WealthManagement.com puts out articles with great research, the one we just shared above is no exception. It’s on a study done by Citi Private Bank of family offices and talks about what they’re allocating their investment funds to in 2021. The survey indicated a lot of movement and that real estate, for the family offices that were surveyed, has moved up to the number three asset category. Here’s a sort of rundown.
Suburban/multi-family, so suburban apartment buildings. They’re very bullish on that. There’s no surprise there. Multifamily’s been doing well for some years now, and the outlook continues to look very strong, so a lot of family offices are directing their attention here.
This one we find fascinating: single family rentals. We’ve been in the real estate industry for a while and frankly never had a lot of luck with these. But that all changed back in 2010-2011, when there were some pretty big portfolios of single family rentals coming on the market, and some bigger players have done well. Single family rentals have now caught the attention of family offices. There are some operators out there claiming 97 percent occupancy from their operations, and what’s really interesting is that some of the bigger players, such as D.R. Horton, Meritage Homes, Taylor Morrison and Toll Brothers, have all started programs of build-to-rent home communities. You’re going to have whole neighborhoods of rentals, so just think of it as a spread out apartment complex, where everything is a stand-alone building.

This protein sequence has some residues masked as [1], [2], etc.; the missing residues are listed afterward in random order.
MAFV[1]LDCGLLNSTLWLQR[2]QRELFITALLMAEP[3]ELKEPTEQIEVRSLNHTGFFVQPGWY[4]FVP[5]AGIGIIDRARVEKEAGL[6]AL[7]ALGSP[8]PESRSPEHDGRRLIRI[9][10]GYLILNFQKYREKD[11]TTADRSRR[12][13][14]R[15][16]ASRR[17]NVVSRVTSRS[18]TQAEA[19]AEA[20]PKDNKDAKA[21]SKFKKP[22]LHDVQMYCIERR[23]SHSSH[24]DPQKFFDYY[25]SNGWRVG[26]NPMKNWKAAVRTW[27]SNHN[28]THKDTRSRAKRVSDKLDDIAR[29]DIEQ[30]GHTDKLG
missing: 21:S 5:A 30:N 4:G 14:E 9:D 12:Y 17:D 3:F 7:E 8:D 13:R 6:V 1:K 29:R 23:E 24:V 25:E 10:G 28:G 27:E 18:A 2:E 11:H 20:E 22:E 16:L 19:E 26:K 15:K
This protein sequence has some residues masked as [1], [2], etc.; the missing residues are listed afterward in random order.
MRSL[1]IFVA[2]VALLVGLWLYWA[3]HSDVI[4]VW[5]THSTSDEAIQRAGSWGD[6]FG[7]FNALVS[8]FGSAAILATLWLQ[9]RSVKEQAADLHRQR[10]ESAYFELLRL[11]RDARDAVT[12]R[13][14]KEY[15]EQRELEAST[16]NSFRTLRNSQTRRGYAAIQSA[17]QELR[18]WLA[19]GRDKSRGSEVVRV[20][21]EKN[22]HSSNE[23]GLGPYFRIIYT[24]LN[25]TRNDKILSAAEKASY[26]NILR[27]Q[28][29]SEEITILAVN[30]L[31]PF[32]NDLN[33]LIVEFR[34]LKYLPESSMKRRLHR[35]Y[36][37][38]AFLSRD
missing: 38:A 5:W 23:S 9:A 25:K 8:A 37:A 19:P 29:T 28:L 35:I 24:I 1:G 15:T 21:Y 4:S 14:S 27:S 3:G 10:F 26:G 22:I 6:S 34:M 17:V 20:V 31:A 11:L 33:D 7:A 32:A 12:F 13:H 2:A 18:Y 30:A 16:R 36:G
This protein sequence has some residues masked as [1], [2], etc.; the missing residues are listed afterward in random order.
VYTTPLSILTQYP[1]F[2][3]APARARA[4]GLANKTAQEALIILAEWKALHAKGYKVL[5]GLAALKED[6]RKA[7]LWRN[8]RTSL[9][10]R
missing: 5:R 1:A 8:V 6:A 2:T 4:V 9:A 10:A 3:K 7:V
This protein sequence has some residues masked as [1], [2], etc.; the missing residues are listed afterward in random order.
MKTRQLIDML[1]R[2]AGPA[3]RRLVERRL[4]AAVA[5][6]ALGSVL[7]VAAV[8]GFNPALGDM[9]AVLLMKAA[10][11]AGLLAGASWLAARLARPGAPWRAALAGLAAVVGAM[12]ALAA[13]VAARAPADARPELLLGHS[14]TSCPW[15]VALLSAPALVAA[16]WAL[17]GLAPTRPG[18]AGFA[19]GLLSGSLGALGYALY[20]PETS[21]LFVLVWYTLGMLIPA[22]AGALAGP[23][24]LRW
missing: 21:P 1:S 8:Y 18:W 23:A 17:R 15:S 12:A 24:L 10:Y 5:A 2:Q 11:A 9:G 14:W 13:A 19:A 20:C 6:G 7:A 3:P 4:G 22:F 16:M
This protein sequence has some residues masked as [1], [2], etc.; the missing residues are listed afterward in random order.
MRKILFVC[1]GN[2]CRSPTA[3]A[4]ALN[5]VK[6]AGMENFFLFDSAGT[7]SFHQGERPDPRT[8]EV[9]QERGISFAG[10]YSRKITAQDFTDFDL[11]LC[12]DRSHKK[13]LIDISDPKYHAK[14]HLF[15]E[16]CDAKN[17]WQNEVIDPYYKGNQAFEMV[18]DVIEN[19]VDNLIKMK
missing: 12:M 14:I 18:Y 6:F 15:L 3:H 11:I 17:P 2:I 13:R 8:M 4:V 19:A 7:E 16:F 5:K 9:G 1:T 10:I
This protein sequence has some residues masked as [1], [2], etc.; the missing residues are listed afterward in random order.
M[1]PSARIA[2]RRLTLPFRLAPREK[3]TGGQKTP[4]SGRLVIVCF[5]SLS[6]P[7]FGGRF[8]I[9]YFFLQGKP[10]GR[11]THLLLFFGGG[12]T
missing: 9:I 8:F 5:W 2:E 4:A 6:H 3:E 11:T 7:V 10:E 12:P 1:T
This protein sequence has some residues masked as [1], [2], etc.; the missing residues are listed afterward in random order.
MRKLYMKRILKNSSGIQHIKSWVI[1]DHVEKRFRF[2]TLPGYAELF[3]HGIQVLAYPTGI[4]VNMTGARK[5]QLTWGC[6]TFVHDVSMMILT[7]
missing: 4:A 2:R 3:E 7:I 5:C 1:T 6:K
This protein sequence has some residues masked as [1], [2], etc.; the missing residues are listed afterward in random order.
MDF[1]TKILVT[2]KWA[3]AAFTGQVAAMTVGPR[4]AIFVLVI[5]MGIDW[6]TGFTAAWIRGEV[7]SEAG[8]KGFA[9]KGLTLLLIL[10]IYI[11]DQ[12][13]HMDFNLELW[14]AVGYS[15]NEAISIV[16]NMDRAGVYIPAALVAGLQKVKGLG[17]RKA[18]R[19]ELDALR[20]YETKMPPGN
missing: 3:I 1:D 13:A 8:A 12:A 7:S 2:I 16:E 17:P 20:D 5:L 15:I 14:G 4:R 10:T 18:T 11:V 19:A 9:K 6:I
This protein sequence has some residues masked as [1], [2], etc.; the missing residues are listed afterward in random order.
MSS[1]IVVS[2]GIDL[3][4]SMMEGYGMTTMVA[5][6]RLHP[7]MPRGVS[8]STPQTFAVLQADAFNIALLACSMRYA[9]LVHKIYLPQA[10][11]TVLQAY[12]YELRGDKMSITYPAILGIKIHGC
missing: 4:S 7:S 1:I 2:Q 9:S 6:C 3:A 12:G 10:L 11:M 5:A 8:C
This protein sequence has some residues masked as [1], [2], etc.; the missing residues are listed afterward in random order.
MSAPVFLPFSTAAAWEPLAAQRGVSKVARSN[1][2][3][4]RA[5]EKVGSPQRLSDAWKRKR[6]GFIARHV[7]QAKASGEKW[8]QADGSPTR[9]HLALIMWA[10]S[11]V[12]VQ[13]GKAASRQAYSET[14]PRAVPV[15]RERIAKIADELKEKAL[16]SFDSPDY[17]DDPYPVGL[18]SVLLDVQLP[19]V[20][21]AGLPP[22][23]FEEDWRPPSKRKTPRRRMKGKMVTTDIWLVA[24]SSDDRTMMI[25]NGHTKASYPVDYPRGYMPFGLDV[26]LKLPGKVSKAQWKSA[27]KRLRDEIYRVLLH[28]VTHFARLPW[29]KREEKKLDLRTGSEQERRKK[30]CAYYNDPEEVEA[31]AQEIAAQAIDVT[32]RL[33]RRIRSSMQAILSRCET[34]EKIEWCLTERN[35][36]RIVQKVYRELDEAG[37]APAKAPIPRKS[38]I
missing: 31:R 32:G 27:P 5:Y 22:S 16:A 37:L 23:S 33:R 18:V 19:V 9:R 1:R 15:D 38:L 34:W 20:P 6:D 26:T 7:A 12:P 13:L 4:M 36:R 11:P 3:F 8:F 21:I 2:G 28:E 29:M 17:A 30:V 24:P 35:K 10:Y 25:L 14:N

Manufactured home communities are similar to the single-family home, but in a different class. Frankly this is a class that has been performing well for many years, but it’s usually been done by local individuals. We’ve talked before about how the industrial class is under demand with all the e-commerce business. There’s real demand for warehouse space. And the last class is an acquired taste: distressed properties. You’ve got to be a little bit patient, but there are some family offices that are pursuing this as well. Distressed properties are exactly what they sound like: properties that aren’t cash flowing. Perhaps it’s just a debt situation, regardless of cash flow, and might be a good core business. Maybe it needs to be fixed up and repositioned, and then you wait to rent it up again.
So those are the categories that family offices are moving their increased allocations of commercial real estate to. As always, if there’s any way we help you, let us know!